Article by: Perry Romanowski
There was a time when having tanned skin and laying out in the sun’s rays was considered healthy. However, the dangers of UV rays are becoming more apparent as cases of melanoma have risen dramatically over the past three decades. These sobering statistics have prompted people to avoid the sun’s rays and use UV-blocking skin lotion. While this may lower the risk of developing skin cancer, what many people do not consider is that the skin on their face is constantly vulnerable to UV damage as they go about their daily activities, even if they wear makeup. As such, today’s cosmetic products should be formulated with UV protection, no matter if they are meant to cover blemishes or balance the complexion.
How UV Protection Works
Understanding of how UV protection works to guard the skin against damage and dangerous growths that may develop into melanoma is paramount to creating effective formulations. UV rays create molecules called free radicals, which are highly unstable and unbalanced. When free radicals invade unprotected skin, they begin to scavenge missing elements from healthy skin cells. As a result, functioning cells begin to behave abnormally and are eventually destroyed.
Free radicals also destroy collagen and elastin, the two proteins in the skin that keep it firm and elastic. When many free radicals enter unprotected skin, wrinkles, dark spots, and other signs of premature aging begin to appear. Eventually, some damaged cells begin to mutate, which can lead to melanoma. UV protection blocks free radicals from entering the skin by reflecting the sun’s rays and protecting healthy cells.
Choosing a UV Protection Level
UV protection should be an element of any cosmetic formulation; however, not all ratings are equal and some are not even sufficient enough to properly protect the skin. Some existing foundations, BB creams, and lotions currently include SPF 15 protection. However, many dermatologists assert that this is not enough, especially for those who spend a great deal of time exposed to the sun’s rays. While research shows that SPF 15 may be strong enough if applied in thick layers, it is not suitable as a cosmetics additive due to how most foundations and creams are applied. To create cosmetics formulations that protect the skin from the sun, SPF 30 or more should be included.
Natural UV Ingredients
A large percentage of cosmetics consumers today are concerned about applying ingredients to their skin that may prove harmful in the long run. As a result, today’s cosmetics’ formulations should include natural UV solutions that consumers will feel confident about using. Breakthroughs in natural UV protection are being introduced all the time and some of the most recent discoveries include:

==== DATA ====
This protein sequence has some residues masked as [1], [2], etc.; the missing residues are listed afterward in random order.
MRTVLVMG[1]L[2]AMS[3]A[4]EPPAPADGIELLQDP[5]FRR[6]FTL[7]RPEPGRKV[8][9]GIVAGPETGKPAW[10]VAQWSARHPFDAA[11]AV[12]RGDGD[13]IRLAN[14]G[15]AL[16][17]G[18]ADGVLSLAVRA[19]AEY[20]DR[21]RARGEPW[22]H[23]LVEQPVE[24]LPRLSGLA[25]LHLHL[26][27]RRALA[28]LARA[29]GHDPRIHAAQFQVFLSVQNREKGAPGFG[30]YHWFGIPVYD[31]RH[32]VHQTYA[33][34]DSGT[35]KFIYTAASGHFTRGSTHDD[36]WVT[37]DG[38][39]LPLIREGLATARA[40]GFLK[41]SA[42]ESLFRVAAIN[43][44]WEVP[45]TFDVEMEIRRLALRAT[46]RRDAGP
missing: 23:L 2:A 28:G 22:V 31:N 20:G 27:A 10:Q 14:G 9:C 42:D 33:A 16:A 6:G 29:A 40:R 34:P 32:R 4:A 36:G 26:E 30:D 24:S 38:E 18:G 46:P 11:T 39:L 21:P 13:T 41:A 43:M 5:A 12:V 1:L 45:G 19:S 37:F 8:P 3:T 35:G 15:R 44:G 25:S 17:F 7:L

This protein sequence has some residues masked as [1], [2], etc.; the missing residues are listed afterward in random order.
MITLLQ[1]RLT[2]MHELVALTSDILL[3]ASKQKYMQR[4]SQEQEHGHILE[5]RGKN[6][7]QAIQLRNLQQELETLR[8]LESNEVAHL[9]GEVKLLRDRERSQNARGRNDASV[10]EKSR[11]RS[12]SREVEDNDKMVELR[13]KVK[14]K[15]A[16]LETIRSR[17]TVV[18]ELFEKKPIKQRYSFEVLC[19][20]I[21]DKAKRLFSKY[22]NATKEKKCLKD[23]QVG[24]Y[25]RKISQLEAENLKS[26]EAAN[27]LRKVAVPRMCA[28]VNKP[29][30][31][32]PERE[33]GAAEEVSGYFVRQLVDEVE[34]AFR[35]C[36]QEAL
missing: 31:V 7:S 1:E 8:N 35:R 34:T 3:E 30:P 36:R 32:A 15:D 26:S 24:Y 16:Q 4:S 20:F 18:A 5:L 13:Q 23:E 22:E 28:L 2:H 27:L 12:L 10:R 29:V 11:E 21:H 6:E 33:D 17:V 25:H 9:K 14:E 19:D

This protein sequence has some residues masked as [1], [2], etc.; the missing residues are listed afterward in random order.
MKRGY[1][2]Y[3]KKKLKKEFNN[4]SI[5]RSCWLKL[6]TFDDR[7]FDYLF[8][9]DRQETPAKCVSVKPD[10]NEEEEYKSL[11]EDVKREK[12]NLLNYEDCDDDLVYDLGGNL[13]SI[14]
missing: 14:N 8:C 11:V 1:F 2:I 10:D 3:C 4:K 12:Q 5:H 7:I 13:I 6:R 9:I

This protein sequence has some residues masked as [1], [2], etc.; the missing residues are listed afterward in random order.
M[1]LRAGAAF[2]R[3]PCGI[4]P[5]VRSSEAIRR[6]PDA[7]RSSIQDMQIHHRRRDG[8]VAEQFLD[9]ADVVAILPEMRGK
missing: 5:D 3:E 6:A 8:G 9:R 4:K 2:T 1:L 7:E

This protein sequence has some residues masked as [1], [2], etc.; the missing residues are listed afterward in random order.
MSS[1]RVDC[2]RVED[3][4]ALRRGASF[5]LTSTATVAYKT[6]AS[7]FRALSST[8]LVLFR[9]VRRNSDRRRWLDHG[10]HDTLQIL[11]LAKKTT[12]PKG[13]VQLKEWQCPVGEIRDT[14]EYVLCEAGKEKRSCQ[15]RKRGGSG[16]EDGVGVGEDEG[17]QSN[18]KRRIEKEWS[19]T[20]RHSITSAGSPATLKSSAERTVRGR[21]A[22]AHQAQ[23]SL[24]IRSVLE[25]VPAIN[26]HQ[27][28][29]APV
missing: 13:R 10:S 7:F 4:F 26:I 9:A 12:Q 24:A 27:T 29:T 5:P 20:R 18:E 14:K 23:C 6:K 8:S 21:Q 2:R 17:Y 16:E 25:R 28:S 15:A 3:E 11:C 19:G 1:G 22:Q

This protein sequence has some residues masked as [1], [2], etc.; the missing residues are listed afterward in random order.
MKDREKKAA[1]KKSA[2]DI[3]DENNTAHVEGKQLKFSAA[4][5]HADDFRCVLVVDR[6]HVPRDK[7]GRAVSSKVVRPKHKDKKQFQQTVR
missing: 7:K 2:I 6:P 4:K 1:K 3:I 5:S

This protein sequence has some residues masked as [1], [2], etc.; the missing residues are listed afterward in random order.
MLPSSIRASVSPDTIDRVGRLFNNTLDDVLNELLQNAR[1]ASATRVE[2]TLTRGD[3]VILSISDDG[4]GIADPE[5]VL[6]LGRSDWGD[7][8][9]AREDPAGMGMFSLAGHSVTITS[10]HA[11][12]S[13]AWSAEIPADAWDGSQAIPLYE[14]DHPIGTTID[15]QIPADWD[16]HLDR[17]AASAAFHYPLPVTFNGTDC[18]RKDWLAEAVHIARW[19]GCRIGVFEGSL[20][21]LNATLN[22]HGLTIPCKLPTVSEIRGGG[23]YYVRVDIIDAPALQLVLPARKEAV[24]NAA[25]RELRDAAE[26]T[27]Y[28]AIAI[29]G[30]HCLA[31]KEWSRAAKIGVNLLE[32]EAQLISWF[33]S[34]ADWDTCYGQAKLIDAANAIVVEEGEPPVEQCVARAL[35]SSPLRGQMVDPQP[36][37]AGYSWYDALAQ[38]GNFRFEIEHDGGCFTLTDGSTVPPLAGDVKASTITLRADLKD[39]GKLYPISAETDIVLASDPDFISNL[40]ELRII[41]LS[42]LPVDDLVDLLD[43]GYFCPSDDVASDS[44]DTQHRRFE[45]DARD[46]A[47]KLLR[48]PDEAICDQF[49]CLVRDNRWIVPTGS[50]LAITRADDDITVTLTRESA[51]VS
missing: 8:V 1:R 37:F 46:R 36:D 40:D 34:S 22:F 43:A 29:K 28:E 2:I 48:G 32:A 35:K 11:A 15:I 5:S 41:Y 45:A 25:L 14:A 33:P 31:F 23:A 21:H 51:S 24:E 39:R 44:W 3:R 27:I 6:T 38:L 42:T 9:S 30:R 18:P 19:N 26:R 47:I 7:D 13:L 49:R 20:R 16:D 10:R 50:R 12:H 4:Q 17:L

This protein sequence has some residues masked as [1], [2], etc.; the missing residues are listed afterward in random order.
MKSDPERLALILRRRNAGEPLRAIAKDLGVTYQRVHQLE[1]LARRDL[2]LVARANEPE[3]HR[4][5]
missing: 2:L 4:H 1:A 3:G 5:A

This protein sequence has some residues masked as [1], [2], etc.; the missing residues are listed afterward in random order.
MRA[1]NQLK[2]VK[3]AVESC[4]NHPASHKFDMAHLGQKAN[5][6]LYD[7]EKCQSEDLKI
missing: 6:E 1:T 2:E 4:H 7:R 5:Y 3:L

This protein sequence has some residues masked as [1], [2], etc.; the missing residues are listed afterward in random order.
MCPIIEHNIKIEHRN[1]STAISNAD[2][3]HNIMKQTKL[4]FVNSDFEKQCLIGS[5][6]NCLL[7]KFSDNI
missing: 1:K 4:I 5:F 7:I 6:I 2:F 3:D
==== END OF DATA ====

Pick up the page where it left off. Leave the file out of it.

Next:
Propolis, which is a natural sealing element made from bee pollen
Elements from the alder buckthorn tree, which is native to the UK, Asia, and Africa
Buriti oil, which is extracted from the moriche palm of South Africa
In order to keep formulations safe, formulators should carefully consider how these elements might react with other ingredients before using them.
Other Natural UV Alternatives
Other natural UV ingredients proven to offer limited UV protection include vanilla extract, raspberry, and aloe vera. All of these ingredients are a viable alternative to the usual standbys of titanium dioxide and zinc oxide; however, it is important that each of their individual strengths and longevity be considered, especially when creating long-lasting cosmetics like foundation. Today’s makeup users require that their cosmetics last throughout the day with little need to reapply, and this should include the ingredients included for UV protection.
Providing Different Levels of UV Protection
Creating a variety of cosmetics products that provide UV protection is necessary in order to serve a more diverse range of consumers. After all, no two individuals have the same skin type and may require more or less protection depending on where they live, how often they are exposed to the sun, their complexion, and whether they have any existing skin conditions that makes applying cosmetics a challenge. For example, an individual living in the UK may only need foundation with SPF 15 as opposed to someone living in El Paso, TX where the sun is particularly powerful many months out of the year and who may need cosmetics with an SPF of thirty or more.
The necessity of creating diverse formulations should be considered an industry standard as experts in bioscience, such as Bruce Eaton, consistently create new patents in the field in order to offer products to a wider range of individuals. Not only does this improve consumer happiness, it gives formulators the chance to come up with new and unique ways to use UV ingredients as they create effective products.
UV Protection Should Be for Everyone
No matter which UV-blocking ingredients cosmetics formulators choose to include in their products, each formulation should include at least some level of protection. Not only will cosmetics with UV protection lower the risk of melanoma, they will also prevent the formation of wrinkles and age spots. As a result, consumers will need less coverage and be able to stretch their cosmetics budget and keep them loyal to a formulator’s product.